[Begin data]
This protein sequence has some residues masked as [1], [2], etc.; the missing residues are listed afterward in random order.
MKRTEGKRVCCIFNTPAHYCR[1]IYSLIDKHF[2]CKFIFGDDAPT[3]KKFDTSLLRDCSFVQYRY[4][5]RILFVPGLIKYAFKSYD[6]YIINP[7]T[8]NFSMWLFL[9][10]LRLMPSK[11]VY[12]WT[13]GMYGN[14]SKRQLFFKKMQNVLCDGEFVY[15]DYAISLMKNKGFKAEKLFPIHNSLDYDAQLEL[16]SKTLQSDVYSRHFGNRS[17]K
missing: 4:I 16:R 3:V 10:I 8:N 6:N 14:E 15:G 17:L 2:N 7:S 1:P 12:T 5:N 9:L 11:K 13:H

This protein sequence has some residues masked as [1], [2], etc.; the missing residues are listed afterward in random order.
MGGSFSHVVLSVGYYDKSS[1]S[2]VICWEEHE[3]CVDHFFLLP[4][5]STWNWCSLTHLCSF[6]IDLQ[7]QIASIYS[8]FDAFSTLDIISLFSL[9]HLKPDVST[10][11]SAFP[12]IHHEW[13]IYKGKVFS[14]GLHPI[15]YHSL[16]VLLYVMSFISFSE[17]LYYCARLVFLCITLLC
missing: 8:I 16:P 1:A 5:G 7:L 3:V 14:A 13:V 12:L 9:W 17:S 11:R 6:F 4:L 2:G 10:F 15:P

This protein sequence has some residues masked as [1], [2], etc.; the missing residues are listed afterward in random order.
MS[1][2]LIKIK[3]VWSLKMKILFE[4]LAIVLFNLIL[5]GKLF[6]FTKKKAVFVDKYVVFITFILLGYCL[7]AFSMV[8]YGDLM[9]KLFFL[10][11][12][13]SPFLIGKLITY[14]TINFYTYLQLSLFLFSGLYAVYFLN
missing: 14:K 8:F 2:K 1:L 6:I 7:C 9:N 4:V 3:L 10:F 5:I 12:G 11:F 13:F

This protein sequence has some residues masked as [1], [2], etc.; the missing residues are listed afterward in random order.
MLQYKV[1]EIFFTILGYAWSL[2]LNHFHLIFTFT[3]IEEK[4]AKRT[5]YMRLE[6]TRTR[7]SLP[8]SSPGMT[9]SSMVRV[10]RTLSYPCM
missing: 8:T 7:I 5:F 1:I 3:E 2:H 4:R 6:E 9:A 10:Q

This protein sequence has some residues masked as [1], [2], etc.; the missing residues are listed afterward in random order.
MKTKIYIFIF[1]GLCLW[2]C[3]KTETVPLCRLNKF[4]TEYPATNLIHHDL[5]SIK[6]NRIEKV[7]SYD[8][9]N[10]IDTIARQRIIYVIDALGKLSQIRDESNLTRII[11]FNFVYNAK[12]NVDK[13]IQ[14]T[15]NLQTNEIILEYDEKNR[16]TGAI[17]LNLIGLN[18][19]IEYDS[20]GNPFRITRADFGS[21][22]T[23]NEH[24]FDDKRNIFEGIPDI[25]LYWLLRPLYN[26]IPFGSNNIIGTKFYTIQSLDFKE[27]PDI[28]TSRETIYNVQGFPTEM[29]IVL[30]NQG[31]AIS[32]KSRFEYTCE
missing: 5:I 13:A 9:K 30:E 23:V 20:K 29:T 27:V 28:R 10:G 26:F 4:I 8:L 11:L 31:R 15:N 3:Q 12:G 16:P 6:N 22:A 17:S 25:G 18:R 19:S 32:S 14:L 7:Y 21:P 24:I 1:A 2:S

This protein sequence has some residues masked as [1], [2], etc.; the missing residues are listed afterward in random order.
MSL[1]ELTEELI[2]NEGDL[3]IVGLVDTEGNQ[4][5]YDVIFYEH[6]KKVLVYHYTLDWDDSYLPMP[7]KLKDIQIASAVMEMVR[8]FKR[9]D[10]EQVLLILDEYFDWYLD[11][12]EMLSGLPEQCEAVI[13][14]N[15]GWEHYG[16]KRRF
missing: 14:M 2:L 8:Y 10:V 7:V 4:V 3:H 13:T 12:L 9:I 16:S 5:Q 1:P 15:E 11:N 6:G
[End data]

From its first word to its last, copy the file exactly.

This protein sequence has some residues masked as [1], [2], etc.; the missing residues are listed afterward in random order.
MKRTEGKRVCCIFNTPAHYCR[1]IYSLIDKHF[2]CKFIFGDDAPT[3]KKFDTSLLRDCSFVQYRY[4][5]RILFVPGLIKYAFKSYD[6]YIINP[7]T[8]NFSMWLFL[9][10]LRLMPSK[11]VY[12]WT[13]GMYGN[14]SKRQLFFKKMQNVLCDGEFVY[15]DYAISLMKNKGFKAEKLFPIHNSLDYDAQLEL[16]SKTLQSDVYSRHFGNRS[17]K
missing: 4:I 16:R 3:V 10:I 8:N 6:N 14:E 15:G 17:L 2:N 7:S 1:P 12:T 5:N 9:L 11:K 13:H

This protein sequence has some residues masked as [1], [2], etc.; the missing residues are listed afterward in random order.
MGGSFSHVVLSVGYYDKSS[1]S[2]VICWEEHE[3]CVDHFFLLP[4][5]STWNWCSLTHLCSF[6]IDLQ[7]QIASIYS[8]FDAFSTLDIISLFSL[9]HLKPDVST[10][11]SAFP[12]IHHEW[13]IYKGKVFS[14]GLHPI[15]YHSL[16]VLLYVMSFISFSE[17]LYYCARLVFLCITLLC
missing: 8:I 16:P 1:A 5:G 7:L 3:V 14:A 13:V 12:L 9:W 17:S 11:R 6:F 4:L 2:G 10:F 15:P

This protein sequence has some residues masked as [1], [2], etc.; the missing residues are listed afterward in random order.
MS[1][2]LIKIK[3]VWSLKMKILFE[4]LAIVLFNLIL[5]GKLF[6]FTKKKAVFVDKYVVFITFILLGYCL[7]AFSMV[8]YGDLM[9]KLFFL[10][11][12][13]SPFLIGKLITY[14]TINFYTYLQLSLFLFSGLYAVYFLN
missing: 14:K 8:F 2:K 1:L 6:I 7:C 9:N 4:V 3:L 10:F 5:I 12:G 11:F 13:F

This protein sequence has some residues masked as [1], [2], etc.; the missing residues are listed afterward in random order.
MLQYKV[1]EIFFTILGYAWSL[2]LNHFHLIFTFT[3]IEEK[4]AKRT[5]YMRLE[6]TRTR[7]SLP[8]SSPGMT[9]SSMVRV[10]RTLSYPCM
missing: 8:T 7:I 5:F 1:I 3:E 2:H 4:R 6:E 9:A 10:Q

This protein sequence has some residues masked as [1], [2], etc.; the missing residues are listed afterward in random order.
MKTKIYIFIF[1]GLCLW[2]C[3]KTETVPLCRLNKF[4]TEYPATNLIHHDL[5]SIK[6]NRIEKV[7]SYD[8][9]N[10]IDTIARQRIIYVIDALGKLSQIRDESNLTRII[11]FNFVYNAK[12]NVDK[13]IQ[14]T[15]NLQTNEIILEYDEKNR[16]TGAI[17]LNLIGLN[18][19]IEYDS[20]GNPFRITRADFGS[21][22]T[23]NEH[24]FDDKRNIFEGIPDI[25]LYWLLRPLYN[26]IPFGSNNIIGTKFYTIQSLDFKE[27]PDI[28]TSRETIYNVQGFPTEM[29]IVL[30]NQG[31]AIS[32]KSRFEYTCE
missing: 5:I 13:A 9:K 30:E 23:V 20:K 29:T 27:V 28:R 10:G 26:F 4:I 8:L 11:L 31:R 15:N 3:Q 12:G 16:P 6:N 22:A 17:S 25:G 18:R 19:S 32:S 14:L 7:Y 21:P 24:I 1:A 2:S

This protein sequence has some residues masked as [1], [2], etc.; the missing residues are listed afterward in random order.
MSL[1]ELTEELI[2]NEGDL[3]IVGLVDTEGNQ[4][5]YDVIFYEH[6]KKVLVYHYTLDWDDSYLPMP[7]KLKDIQIASAVMEMVR[8]FKR[9]D[10]EQVLLILDEYFDWYLD[11][12]EMLSGLPEQCEAVI[13][14]N[15]GWEHYG[16]KRRF
missing: 14:M 2:L 8:Y 10:V 7:V 4:V 3:H 13:T 12:L 9:I 16:S 5:Q 1:P 15:E 11:N 6:G